New Castle News

June 29, 2013

Culinary Conversation: Pies are worth the fuss it takes to make them

Lugene Hudson
New Castle News

NEW CASTLE —

I’ve reached a conclusion about pie. Just about everyone likes to eat them.

But not everyone likes to make them.

The phrase “easy as pie” isn’t always applicable for those trying to master the task.

It’s not quite as difficult as assembling an Eiffel Tower replica from toothpicks or making an origami swan, but making pastry can be touchy.

Through the years, I’ve made my share of pies and could write three or four more columns about the subject. And I’ve learned many lessons about accomplishing the perfect pie crust. One of then is to go easy on the water. Although liquid makes the dough easier to work with, it yields a tough result. You need just enough moisture to hold the dough together.

Another bit of advice is to use only enough flour when rolling out the dough to keep it from sticking.

My favorite tip — after the dough is mixed, let it sit for a while in the refrigerator. That makes it easier to roll. Trust me on this, or ask a longtime pie baker.

If you’re worried about how to make the edges look pretty and don’t want to spend all day doing that, try a fluted crust. Just make sure the edges of the dough are about 1/4-inch thick by folding the excess underneath the edges of the crust but on top of the rim of the pie tin. With thumb and index finger of one hand, press dough around the index finger of the other hand to form a flute. My grandmother taught me how to do that, and it’s a method I still use to this day.

And on the heels of a request for the sandwich spread sold at the former Latsko’s Market comes another request — this one is for the frozen pizza burgers that were available at the former Waldman’s Meats on Sampson Street. My brother said he always loved getting those pizza burgers and wonders if there is anywhere else that has something very similar.

Let us know. And please, share your pie-baking experiences and recipes with us. That will help make you a part of the upper crust at Culinary Conversation.

Coconut Cream Pie

Scald 2 1/2 cups milk.

Mix 2 or 3 yolks with 3 heaping tablespoonfuls of corn starch, 1/2 to 1 cup sugar, 1 cup coconut and pinch of salt. Add to milk. Stir until thick. Remove from heat. Stir in 1 tsp. vanilla and a chunk of butter. Cool slightly. Pour into shell.

For meringue, mix whites with 6 tbsps. sugar, 1/2 tsp. cream of tartar and pinch of salt. Beat until very stiff. Spread over filling. Sprinkle with additional coconut.

Bake for 12 to 15 minutes at 350 until meringue browns.

Caramel Apple Pie

Pie crust:

3 cups flour

1 1/2 tsp. salt

3/4 cup plus 1 tbsp. oil

1/4 cup plus 2 tbsps. milk

Mix together, divide into two and roll out between wax paper. Peel one side off; turn over onto pie plate and peel off other side. Fit into pan.

Filling:

9 cups tart apples, sliced thinly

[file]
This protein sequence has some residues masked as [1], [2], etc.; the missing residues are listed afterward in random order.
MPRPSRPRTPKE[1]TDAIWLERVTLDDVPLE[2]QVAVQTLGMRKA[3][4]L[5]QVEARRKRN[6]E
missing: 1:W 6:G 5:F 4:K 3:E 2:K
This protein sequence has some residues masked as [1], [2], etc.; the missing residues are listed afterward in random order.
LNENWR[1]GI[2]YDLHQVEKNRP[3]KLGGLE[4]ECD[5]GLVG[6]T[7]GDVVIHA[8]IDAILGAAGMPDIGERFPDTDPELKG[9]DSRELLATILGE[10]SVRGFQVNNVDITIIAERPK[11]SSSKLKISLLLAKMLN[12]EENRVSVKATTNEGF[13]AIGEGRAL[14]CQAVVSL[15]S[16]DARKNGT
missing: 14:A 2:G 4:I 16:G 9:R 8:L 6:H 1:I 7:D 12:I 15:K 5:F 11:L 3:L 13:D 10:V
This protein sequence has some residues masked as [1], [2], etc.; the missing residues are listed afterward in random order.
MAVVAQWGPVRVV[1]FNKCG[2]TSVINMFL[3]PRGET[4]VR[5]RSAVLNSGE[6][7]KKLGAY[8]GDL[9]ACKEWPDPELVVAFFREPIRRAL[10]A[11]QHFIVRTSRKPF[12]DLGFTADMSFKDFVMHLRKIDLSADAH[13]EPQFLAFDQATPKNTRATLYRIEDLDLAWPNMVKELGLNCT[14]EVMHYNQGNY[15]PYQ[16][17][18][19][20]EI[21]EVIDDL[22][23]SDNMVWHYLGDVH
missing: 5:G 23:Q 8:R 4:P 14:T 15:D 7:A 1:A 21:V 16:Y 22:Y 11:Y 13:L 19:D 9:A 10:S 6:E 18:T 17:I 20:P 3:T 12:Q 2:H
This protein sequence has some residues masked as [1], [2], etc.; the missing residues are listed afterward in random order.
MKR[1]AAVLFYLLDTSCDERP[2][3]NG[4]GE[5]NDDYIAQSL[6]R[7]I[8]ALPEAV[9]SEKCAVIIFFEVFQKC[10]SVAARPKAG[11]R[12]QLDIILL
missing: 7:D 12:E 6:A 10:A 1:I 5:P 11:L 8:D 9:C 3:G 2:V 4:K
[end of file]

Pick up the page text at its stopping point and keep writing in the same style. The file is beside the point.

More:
1 cup apple cider

1, 12-oz. jar caramel ice cream topping

20 caramels

4 tbsps. butter, melted

2 tbsps. lemon juice

2 tbsps. apple cider

3 tbsps. cornstarch

1/2 tsp. salt

Cinnamon and sugar mixture

In a large saucepan, heat cider, ice cream topping and caramels over low heat until smooth.

Add apples and cook until tender. Remove apples with slotted spoon and set aside. Blend lemon juice, 2 tbsps. apple cider, cornstarch and salt together. Add to liquid mixture, stirring constantly until it thickens. Remove from heat and add melted butter and apples. Set aside.

Line a 9-inch deep dish pie pan with pastry. Put apple mixture in pie shell. Cut top of pie pastry into strips and top pie with those. Brush top of pie with melted butter and sprinkle with cinnamon and sugar mixture. Bake at 425 for 30 to 35 minutes.

Fresh Berry Crumb Pie

Crumb crust/topping:

1 cup hazelnuts or almonds (about 4 oz.)

2 cups all-purpose flour

1/2 cup sugar

3/4 cup (1 1/2 sticks) chilled butter, cut into small pieces

Filling:

1/2 cup sugar

1 1/2 tbsps. cornstarch

2 pints fresh berries such as blueberries, raspberries and/or strawberries

Preheat oven to 350. For crumb crust/topping, spread nuts in medium baking pan. Roast the nuts, stirring occasionally, until toasted, about 10 minutes.

Remove nuts from the oven and turn out on a cloth towel. Rub off and discard the papery skins. Increase oven temperature to 450.

In a food processor fitted with the metal blade, process the nuts until finely ground, about 10 seconds.

In a large bowl, mix together nuts, flour and sugar. Using a pastry blender or two knives, cut the butter into the flour mixture until coarse crumbs form.

Using fingers, evenly press half of the crumb crust/topping mixture into the bottom and sides of an 8- or 9-inch tart pan.

For filling, in a medium bowl, mix together sugar and cornstarch. Gently fold in the berries. Spoon the berry mixture into the crust, spreading evenly.

Sprinkle the berry mixture evenly with the remaining crust/topping.

Bake until topping is golden and filling is bubbly, 30 minutes. Transfer the pan to a wire rack to cool for 10 minutes. Serve warm.

Pie Dough

3 cups all-purpose flour

1 tsp. salt

8 oz. shortening (or use half butter or oleo)

1 egg

1 tbsp. sugar

3/4 tsp. vinegar

Cold water

Combine flour and salt. Add shortening and cut it into the flour mixture using a pastry blender, two knives or your fingers until mixture resembles coarse meal.

Combine eggs, sugar, vinegar and enough cold water to make 1/2 cup. Pour over flour mixture.

Using a fork, mix just enough to combine. Form into 2 balls, wrap each in plastic wrap and refrigerate until needed.

To roll chilled dough, sprinkle a minimum amount of flour on work surface and with a rolling pin, roll into a 13-inch circle.

Fold dough into quarters and transfer to baking pan. Press into bottom and sides of pan. Proceed with recipe.